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Jun 14, 2000

Limit on Class Action Suits Will Eviscerate Consumer Rights

by Jamie Court
 
This week's unanimous U.S. Supreme Court ruling, that an HMO cannot be held accountable in federal court when its financial incentives to doctors for limiting treatment injure a patient, is only the latest blow in the ongoing assault on the rights and options of consumers to challenge repugnant, bedrock corporate practices.

Justice David H. Souter wrote for the court that the HMO industry would collapse without such financial incentives and "The federal judiciary would be acting contrary to the congressional policy ... if it were to entertain (a claim) portending wholesale attacks on existing HMOs solely because of their structure." In other words if HMOs or any other corporation occupies morally questionable ground for long enough the companies can have possession of it.

Such fallacious reasoning, gaining popularity elsewhere, is leading to the evisceration of the rights of individuals to challenge unethical, systemic corporate practices well beyond the HMO arena. This Thursday, for instance, the United States Senate Judiciary Committee will vote to limit the ability of injured consumers to band together to hold any corporation accountable through class action lawsuits. California Senator Feinstein holds a key swing vote on bi-partisan, corporate-backed legislation that would preclude most state court class action cases.

Under S 353, tobacco companies, gun manufacturers, polluters, HMOs and other large corporations could remove cases valued at $75,000 or more to federal court where pleading standards are higher, judges are not likely to extend state laws and the high vacancy rate has already created a staggering judicial backlog and delays. As of April 1, there were 76 judicial vacancies and 20 judicial emergencies, with only 34 judicial nominees confirmed in 1999. In opposing S 353, the U.S. Justice Department notes the bill "would transfer nearly every class action from State to Federal Court," "expand the already overloaded Federal docket," and "state residents would effectively be denied access to their own State courts."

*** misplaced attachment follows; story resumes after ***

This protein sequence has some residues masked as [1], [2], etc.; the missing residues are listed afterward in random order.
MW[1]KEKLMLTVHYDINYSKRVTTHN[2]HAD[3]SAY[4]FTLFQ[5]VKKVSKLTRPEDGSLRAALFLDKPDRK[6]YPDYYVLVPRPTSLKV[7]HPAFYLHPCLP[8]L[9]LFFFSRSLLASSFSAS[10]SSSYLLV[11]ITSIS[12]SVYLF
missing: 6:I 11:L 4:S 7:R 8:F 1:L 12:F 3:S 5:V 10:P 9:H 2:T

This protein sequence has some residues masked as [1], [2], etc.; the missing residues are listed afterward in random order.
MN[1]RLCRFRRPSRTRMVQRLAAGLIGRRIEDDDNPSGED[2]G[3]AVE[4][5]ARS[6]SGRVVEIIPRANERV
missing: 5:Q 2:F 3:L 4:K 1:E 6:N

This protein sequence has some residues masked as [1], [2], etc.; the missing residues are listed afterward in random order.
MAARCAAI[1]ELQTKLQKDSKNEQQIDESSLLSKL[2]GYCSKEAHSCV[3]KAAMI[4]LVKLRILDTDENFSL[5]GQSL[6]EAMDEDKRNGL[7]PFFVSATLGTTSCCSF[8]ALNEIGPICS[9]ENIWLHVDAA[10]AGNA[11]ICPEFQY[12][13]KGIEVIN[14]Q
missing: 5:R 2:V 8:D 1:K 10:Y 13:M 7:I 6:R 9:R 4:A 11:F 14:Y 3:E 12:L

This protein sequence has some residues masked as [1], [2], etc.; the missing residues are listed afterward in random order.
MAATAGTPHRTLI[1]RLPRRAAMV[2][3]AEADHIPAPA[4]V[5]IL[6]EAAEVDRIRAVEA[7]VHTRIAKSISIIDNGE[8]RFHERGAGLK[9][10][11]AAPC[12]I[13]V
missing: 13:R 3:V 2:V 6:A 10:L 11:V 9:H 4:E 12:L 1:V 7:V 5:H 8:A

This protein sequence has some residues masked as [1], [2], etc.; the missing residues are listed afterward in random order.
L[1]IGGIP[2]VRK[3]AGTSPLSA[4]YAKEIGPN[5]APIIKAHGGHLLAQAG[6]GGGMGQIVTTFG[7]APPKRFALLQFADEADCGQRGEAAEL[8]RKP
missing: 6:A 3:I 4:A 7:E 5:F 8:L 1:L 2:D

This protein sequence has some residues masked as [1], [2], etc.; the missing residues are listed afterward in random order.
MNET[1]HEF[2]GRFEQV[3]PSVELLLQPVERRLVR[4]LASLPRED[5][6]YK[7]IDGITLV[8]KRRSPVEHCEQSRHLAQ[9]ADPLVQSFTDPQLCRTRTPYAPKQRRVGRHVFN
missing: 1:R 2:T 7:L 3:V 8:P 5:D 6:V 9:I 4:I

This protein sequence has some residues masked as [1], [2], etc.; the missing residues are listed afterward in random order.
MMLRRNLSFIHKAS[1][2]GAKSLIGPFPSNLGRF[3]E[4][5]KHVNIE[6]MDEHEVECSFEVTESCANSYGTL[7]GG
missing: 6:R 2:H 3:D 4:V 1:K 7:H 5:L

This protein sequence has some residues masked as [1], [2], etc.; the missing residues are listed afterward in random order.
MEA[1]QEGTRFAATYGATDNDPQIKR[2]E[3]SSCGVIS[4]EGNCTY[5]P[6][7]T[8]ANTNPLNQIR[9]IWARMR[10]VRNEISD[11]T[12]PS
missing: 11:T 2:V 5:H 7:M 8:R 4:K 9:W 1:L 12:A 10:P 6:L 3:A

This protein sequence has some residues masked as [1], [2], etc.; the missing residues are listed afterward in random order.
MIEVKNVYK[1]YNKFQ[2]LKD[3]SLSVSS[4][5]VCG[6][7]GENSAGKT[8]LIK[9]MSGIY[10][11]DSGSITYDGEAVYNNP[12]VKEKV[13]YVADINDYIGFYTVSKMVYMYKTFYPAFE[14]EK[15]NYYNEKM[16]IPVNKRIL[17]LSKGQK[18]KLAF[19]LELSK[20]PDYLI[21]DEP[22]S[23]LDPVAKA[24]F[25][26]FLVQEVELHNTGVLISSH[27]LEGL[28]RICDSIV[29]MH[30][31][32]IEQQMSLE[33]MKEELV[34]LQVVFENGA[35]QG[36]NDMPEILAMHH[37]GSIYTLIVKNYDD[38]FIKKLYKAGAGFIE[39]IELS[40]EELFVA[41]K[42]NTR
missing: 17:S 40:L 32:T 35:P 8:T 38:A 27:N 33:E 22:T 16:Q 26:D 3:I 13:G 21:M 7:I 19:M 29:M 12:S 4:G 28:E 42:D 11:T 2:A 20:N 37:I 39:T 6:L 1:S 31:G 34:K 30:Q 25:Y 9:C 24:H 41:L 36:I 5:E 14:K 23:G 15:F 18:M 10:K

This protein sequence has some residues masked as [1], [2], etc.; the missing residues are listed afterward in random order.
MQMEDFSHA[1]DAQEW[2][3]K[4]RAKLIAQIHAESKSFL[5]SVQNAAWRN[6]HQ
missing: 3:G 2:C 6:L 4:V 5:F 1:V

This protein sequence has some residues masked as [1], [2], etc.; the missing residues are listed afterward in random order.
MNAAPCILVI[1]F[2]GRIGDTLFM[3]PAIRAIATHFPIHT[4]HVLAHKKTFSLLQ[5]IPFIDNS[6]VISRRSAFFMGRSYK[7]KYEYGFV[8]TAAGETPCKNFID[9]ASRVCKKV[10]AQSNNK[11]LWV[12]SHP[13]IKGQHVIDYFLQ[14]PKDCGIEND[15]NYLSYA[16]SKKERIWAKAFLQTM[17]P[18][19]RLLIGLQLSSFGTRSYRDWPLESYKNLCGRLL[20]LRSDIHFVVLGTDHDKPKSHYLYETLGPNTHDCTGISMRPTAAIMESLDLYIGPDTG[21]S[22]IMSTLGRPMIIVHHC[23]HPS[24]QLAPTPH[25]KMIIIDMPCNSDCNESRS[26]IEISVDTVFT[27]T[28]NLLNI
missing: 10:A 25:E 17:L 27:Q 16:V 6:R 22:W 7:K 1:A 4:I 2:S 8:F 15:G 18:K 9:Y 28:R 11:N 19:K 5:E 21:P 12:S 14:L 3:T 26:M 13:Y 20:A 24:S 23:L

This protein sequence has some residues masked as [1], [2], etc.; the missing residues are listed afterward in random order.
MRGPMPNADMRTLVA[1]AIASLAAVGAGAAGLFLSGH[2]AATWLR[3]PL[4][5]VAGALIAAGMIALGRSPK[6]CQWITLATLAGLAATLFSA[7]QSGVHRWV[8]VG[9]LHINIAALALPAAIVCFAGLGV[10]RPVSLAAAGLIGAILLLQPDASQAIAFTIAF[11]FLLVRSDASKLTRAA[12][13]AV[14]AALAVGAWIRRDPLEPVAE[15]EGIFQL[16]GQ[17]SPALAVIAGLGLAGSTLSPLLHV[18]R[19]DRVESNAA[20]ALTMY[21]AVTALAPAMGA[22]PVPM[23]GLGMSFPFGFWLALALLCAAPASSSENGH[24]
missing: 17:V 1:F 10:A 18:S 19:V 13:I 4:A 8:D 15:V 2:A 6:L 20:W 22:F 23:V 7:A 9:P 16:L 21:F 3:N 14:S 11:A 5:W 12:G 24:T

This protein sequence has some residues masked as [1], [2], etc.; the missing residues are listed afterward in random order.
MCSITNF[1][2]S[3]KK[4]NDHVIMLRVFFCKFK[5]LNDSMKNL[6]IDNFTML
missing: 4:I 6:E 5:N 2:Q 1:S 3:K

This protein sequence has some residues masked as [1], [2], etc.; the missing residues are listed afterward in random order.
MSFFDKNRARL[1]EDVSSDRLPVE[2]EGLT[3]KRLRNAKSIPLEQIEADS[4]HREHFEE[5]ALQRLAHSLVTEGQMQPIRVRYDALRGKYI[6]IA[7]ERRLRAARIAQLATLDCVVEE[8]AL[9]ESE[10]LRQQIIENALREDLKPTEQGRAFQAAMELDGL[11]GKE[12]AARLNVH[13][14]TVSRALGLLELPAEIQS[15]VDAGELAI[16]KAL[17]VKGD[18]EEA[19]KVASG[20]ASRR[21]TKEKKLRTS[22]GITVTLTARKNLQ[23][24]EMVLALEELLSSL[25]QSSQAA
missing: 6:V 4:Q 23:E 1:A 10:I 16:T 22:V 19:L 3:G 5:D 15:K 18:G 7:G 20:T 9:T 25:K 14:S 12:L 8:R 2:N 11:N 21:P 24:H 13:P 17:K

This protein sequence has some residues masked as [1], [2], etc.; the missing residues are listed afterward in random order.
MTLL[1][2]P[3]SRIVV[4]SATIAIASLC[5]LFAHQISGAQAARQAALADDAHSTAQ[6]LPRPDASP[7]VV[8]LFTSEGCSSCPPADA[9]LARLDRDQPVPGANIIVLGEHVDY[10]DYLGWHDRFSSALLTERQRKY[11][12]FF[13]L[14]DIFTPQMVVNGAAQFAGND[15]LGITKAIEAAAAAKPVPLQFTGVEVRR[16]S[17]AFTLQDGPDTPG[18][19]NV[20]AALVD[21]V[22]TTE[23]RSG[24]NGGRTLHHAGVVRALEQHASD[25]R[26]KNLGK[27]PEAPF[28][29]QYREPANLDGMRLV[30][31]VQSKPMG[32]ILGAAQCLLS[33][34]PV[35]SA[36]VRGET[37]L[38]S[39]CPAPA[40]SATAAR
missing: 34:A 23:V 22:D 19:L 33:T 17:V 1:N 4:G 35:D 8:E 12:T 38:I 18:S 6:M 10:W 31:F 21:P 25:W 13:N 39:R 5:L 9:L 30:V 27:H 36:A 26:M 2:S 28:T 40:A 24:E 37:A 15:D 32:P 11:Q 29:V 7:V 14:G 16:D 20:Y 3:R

Complex and fact intensive class actions have been handled far more effectively in state courts because of the resources available there. The tactics of the corporate backers of the bill are to close an entire venue to injured consumers, thereby crippling the judicial capacity to hear systemic complaints against corporations and overwhelming the infrastructure available to try the complaints. Toward this end, S.353 also imposes waiting periods and other hurdles to bringing class actions that the Justice Department characterizes as "burdensome and expensive duties…calculated more to deter meritorious class actions than to yield fairer class settlements."

This legislative assault on individuals' rights is of particular import for HMO patients. The U.S. Supreme Court ruling this week closed down federal court as an avenue to invalidate systemic HMO cost-cutting practices. The only hope for injured patients seeking to challenge systemic HMO abuses are state courts, where several class action cases are pending against HMOs for unfair business practices. S.353 would pluck these cases out of state court and subject them to far more onerous federal hurdles and delays, dealing potentially deadly blows.

Class actions are a particularly vital resource for California HMO patients because HMOs have already usurped the rights of patients individually to go to any court against the company, forcing individual cases into binding arbitration, a private judiciary where deliberations are secret and abuses frequent. California judges have ruled, however, that when patients come together as a class, particularly one that includes members of the general public and not just HMO members, binding arbitration does not have to apply. If Senator Feinstein votes to restrict the right of individuals to band together in state class action lawsuits, HMO patients will be among the most significantly damaged segments of a general public that will have lost a great deal of its ability to collectively hold renegade corporations accountable.

CALL SENATOR FEINSTEIN by Thursday June 22, 2000 and urge to defeat this anti-consumer legislation (S. 353): Los Angeles (310) 914-7300, Fresno (209) 485-7430, San Francisco (415) 536-6868, San Diego (619) 231-9712

Consumer advocate Jamie Court is co-author of "Making a Killing: HMOs and the Threat to Your Health" (Common Courage Press, 1999). To respond, email jamie@consumerwatchdog.org.






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